Speaker, puppet and police reject drugs and alcohol

Greencastle police officer Ben Thomas Jr., elementary student Ahmad Walker, and Officer Phil program speaker Mr. Mike entertain during an assembly. The topic was making good choices concerning drugs, alcohol and cigarettes.

The message came across loud and clear. The best way to stop doing drugs is ‘Don’t start’.

Mr. Mike, aka Mike McDade from Reading, visited Greencastle-Antrim Elementary School on Sept. 27 for the Officer Phil program. The assemblies for each grade level were sponsored by the Greencastle Police Department and Franklin County Sheriff’s Department.

With humor and magic tricks peppering his presentation, McDade drove home the point that the youngsters had the ability to make good choices, relying on their own common sense, the knowledge they gained from parents and teachers, and by being aware of people pressure.

Greencastle Police officer Ben Thomas Jr. and Franklin County Sheriff Deputy Jeff Sarver participated in the program, giving a thumbs up to correct responses from the students, or sharing some information.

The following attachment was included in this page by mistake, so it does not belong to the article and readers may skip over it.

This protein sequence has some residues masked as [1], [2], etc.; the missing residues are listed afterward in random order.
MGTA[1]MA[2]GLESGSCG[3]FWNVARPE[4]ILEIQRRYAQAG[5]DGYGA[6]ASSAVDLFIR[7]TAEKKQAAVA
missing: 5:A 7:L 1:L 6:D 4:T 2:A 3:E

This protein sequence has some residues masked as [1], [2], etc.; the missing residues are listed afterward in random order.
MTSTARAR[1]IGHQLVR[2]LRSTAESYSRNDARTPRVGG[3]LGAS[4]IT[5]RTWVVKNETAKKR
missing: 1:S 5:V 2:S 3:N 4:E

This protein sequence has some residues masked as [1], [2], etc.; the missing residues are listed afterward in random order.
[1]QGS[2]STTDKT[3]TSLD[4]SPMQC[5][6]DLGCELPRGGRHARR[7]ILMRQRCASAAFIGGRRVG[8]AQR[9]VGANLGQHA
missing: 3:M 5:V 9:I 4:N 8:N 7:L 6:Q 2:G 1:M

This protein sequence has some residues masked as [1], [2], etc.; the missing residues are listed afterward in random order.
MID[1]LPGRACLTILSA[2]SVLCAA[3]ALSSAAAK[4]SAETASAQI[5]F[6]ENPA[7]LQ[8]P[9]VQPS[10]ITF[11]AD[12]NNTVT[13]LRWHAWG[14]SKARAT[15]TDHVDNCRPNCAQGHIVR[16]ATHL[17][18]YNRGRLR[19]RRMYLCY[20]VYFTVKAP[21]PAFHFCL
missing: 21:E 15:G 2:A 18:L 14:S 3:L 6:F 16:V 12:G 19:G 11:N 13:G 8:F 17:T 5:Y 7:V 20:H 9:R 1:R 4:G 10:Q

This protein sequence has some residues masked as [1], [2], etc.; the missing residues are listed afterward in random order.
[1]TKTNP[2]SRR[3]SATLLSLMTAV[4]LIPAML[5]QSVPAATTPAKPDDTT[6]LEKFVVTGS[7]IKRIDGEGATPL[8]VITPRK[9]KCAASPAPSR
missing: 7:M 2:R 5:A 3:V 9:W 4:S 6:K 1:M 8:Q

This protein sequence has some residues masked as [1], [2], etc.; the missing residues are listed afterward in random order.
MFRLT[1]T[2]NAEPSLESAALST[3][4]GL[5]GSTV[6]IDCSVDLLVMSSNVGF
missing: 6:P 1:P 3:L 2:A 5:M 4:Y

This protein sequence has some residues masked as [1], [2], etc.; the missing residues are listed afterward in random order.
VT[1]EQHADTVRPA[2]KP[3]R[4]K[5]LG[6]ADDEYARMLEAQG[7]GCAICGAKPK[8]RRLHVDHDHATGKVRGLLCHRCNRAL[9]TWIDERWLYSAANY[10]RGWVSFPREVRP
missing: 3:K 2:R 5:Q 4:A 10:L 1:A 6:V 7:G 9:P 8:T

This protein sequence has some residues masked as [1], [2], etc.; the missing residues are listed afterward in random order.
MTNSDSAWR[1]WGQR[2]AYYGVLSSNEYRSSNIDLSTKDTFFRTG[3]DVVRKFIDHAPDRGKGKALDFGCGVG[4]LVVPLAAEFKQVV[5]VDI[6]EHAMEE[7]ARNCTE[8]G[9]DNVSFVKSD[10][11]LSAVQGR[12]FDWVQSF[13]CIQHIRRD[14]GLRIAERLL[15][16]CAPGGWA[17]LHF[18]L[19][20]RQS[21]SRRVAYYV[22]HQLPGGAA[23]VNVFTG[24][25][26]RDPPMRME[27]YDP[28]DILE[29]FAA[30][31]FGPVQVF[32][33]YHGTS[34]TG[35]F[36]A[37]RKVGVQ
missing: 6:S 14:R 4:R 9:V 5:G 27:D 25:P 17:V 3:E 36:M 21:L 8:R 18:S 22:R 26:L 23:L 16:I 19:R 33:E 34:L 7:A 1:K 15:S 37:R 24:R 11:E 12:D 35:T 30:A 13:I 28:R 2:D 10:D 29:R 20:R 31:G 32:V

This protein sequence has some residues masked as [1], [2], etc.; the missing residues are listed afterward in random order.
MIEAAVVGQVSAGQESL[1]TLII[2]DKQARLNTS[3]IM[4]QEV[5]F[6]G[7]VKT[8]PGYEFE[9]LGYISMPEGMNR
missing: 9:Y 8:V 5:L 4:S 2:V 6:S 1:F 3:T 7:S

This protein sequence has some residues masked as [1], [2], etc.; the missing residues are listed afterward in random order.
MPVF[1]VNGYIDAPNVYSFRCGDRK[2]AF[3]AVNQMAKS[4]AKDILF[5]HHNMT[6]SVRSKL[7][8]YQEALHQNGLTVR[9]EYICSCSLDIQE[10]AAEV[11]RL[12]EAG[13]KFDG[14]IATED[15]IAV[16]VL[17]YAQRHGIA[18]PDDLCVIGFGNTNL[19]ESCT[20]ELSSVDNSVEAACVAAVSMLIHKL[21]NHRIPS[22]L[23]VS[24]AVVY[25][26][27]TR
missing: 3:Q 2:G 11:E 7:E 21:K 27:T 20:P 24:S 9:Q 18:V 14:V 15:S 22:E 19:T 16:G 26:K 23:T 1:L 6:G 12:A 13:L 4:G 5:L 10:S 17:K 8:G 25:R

McDade told the youngsters, “It’s up to you when it comes to drugs, alcohol and cigarettes.”

The kids howled with laughter when he put ventriloquism into play with Cosmo, a big blue puppet. Cosmo joined in the humor to let them know “When you say no to drugs, you say yes to life.”

Dalton Noblit, 9, walked away from the event with a purpose. “We should not eat drugs or start smoking. Stuff like that you don’t do.”

Kayleigha Beckwith, 8, and Aidan Blankenship, 8, agreed that it was important to say no to drugs. They found both McDade and Cosmo very funny.

McDade travels with the Officer Phil program, giving safety programs to grades K-4, and drug messages to grades 3-5, as he did in Greencastle.

“It’s been good,” he said of his participation. “We’ve been in Franklin County for the past 15 years. I get the students’ attention with laughter, and then get serious with a major point.”

Greencastle police chief John Phillippy appreciated the program, which was an opportunity for the children to become acquainted with local officers.

Each student went home with a book addressing how to make good choices regarding drugs, alcohol and cigarettes. Area merchants helped fund the assemblies.